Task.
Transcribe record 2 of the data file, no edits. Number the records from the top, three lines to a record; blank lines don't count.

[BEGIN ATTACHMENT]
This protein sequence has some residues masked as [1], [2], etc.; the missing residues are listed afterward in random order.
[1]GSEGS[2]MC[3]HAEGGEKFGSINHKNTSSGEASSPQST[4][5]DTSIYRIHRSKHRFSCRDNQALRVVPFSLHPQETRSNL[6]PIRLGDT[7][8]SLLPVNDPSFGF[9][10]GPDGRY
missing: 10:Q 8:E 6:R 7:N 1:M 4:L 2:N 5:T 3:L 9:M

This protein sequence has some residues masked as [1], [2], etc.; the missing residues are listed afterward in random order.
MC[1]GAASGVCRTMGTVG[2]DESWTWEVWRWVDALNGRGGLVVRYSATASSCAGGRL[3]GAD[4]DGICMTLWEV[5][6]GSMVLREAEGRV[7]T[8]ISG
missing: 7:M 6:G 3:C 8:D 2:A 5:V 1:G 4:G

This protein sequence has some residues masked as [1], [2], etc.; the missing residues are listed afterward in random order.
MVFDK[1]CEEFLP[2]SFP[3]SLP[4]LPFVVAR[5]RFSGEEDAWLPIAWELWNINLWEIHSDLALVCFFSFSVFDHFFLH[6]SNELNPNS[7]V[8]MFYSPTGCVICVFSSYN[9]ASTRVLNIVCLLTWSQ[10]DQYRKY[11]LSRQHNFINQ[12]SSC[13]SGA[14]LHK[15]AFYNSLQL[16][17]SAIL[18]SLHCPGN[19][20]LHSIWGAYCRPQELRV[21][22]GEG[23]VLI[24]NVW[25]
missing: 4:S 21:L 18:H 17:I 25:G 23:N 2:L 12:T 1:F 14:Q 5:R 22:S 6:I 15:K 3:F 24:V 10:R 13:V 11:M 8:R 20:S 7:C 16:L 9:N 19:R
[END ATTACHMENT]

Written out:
This protein sequence has some residues masked as [1], [2], etc.; the missing residues are listed afterward in random order.
MC[1]GAASGVCRTMGTVG[2]DESWTWEVWRWVDALNGRGGLVVRYSATASSCAGGRL[3]GAD[4]DGICMTLWEV[5][6]GSMVLREAEGRV[7]T[8]ISG
missing: 7:M 6:G 3:C 8:D 2:A 5:V 1:G 4:G